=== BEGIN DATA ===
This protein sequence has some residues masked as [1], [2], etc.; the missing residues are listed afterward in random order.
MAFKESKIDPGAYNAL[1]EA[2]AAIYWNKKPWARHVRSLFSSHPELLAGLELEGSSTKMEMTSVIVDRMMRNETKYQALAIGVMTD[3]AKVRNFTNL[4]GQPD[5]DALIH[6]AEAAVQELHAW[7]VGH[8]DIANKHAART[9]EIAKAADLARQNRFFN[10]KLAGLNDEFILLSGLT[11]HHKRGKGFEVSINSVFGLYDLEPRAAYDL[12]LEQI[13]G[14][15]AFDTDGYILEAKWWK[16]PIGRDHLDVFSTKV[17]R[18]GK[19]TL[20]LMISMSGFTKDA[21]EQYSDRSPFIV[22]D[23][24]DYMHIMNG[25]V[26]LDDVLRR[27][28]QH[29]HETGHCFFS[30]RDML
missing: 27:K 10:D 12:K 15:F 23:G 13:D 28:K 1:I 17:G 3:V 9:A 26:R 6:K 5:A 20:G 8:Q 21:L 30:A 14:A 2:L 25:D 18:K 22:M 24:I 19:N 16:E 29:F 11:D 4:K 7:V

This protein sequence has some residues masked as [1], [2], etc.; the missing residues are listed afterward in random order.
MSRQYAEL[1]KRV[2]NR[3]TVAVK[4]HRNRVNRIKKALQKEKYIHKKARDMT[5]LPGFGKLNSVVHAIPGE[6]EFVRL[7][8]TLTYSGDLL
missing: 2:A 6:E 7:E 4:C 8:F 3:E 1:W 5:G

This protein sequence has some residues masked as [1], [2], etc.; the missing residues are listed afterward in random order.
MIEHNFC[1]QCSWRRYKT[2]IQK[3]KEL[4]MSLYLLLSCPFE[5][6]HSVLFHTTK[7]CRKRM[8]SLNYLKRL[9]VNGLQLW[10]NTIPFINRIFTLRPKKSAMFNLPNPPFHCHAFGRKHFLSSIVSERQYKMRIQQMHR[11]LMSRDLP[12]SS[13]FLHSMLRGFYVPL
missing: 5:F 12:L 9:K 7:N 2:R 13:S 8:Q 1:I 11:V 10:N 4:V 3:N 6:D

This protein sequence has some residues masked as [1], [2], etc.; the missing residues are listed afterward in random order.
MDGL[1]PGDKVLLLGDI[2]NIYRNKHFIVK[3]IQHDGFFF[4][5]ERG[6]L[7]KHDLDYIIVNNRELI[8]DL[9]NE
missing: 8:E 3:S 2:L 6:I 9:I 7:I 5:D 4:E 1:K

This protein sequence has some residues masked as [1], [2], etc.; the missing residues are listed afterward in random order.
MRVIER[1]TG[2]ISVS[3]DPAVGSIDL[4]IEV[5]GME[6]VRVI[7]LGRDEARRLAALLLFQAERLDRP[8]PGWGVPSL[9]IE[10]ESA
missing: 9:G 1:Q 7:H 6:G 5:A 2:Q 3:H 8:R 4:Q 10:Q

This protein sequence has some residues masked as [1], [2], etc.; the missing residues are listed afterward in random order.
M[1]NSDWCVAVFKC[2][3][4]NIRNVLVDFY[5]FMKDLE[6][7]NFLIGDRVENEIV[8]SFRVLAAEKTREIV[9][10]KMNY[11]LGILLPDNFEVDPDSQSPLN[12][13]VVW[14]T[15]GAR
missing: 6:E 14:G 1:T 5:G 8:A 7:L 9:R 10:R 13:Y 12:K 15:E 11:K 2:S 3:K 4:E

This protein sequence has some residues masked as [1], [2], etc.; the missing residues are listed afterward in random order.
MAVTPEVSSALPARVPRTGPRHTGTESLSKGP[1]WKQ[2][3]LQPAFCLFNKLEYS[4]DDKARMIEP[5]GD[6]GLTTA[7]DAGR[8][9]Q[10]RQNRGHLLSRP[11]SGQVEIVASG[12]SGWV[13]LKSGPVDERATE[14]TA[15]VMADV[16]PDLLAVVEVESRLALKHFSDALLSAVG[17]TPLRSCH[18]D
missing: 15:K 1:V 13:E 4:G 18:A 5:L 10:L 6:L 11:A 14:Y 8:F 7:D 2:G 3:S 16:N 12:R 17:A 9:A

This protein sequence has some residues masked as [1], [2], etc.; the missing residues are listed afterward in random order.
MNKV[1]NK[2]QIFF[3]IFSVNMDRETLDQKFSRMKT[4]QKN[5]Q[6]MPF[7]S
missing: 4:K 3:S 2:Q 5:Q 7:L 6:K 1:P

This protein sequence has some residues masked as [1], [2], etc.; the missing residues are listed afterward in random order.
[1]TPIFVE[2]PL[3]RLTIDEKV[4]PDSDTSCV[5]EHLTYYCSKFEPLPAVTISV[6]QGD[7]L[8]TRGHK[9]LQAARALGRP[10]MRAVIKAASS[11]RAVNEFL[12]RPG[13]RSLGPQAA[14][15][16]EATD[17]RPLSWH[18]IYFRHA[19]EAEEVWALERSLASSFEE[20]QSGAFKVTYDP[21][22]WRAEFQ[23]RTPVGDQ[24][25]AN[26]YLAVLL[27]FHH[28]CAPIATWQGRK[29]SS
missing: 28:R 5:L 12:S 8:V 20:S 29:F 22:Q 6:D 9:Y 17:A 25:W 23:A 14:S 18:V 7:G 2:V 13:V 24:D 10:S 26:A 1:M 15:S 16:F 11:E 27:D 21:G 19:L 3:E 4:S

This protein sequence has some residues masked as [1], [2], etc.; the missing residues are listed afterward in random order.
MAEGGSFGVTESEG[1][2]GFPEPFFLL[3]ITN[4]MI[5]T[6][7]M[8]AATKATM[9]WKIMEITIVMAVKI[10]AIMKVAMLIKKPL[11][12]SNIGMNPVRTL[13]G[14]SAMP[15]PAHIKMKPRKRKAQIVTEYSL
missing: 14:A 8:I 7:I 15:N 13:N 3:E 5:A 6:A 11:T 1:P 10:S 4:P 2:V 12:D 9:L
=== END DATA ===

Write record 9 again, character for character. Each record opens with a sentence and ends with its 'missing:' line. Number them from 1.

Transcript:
This protein sequence has some residues masked as [1], [2], etc.; the missing residues are listed afterward in random order.
[1]TPIFVE[2]PL[3]RLTIDEKV[4]PDSDTSCV[5]EHLTYYCSKFEPLPAVTISV[6]QGD[7]L[8]TRGHK[9]LQAARALGRP[10]MRAVIKAASS[11]RAVNEFL[12]RPG[13]RSLGPQAA[14][15][16]EATD[17]RPLSWH[18]IYFRHA[19]EAEEVWALERSLASSFEE[20]QSGAFKVTYDP[21][22]WRAEFQ[23]RTPVGDQ[24][25]AN[26]YLAVLL[27]FHH[28]CAPIATWQGRK[29]SS
missing: 28:R 5:L 12:S 8:V 20:S 29:F 22:Q 6:D 9:Y 17:A 25:W 23:A 14:S 18:V 7:G 2:V 13:V 24:D 10:S 26:A 1:M 15:S 16:F 11:E 27:D 21:G 19:L 3:E 4:S